A. Under a federal law that was enacted last year, hospitals across the country are legally required to alert Medicare patients when they are getting observation care and why they were not admitted — even if they stay in the hospital for a few nights or more. For years, seniors often found out only when they got surprise bills for the services Medicare doesn’t cover for observation patients, including some drugs and expensive rehabilitation care in a nursing home after the hospital stay.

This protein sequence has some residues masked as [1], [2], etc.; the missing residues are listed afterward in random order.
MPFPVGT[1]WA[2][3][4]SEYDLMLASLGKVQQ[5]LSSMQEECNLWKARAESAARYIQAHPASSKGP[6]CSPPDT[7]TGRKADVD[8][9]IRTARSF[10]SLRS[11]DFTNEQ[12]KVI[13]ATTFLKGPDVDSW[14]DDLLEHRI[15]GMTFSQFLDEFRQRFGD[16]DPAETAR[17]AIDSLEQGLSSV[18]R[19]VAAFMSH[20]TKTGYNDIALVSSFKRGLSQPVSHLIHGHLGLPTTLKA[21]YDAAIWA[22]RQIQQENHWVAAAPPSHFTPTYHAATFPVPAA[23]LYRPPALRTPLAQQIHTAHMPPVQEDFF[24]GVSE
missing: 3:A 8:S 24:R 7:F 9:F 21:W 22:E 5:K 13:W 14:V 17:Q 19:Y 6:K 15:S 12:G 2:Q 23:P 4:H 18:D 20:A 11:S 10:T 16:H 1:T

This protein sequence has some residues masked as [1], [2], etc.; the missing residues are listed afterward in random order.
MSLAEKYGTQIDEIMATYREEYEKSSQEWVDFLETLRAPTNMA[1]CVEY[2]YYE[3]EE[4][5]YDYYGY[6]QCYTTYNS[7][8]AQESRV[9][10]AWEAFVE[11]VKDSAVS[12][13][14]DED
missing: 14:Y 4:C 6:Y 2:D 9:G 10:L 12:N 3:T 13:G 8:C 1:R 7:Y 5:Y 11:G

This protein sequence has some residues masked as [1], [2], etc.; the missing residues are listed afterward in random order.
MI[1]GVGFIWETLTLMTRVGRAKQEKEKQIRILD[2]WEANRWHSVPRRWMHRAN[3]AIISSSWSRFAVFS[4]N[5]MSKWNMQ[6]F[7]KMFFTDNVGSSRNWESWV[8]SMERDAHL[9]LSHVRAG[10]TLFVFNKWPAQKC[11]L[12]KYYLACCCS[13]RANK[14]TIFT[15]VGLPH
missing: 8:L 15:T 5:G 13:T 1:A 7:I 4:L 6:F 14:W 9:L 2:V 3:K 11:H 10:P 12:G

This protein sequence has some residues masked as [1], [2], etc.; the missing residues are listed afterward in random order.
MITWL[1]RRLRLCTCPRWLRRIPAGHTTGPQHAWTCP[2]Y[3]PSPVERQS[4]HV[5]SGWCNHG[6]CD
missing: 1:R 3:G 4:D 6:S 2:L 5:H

What is Observation Care?

When patients are too sick to go home but not sick enough to be admitted, observation care gives doctors time to figure out what’s wrong. It is considered an outpatient service, similar to a doctor’s visit. Observation patients pay a share of the cost of each test, treatment, or other services, which could add up to thousands of dollars, none of which is covered by Medicare.

As you asked in your question, if a patient were to need nursing home care to recover their strength after observation care in the hospital, Medicare won’t pay for that either because that coverage requires a prior hospital admission of at least three consecutive midnights, and observation time doesn’t count towards those 3 days.

What Medicare Covers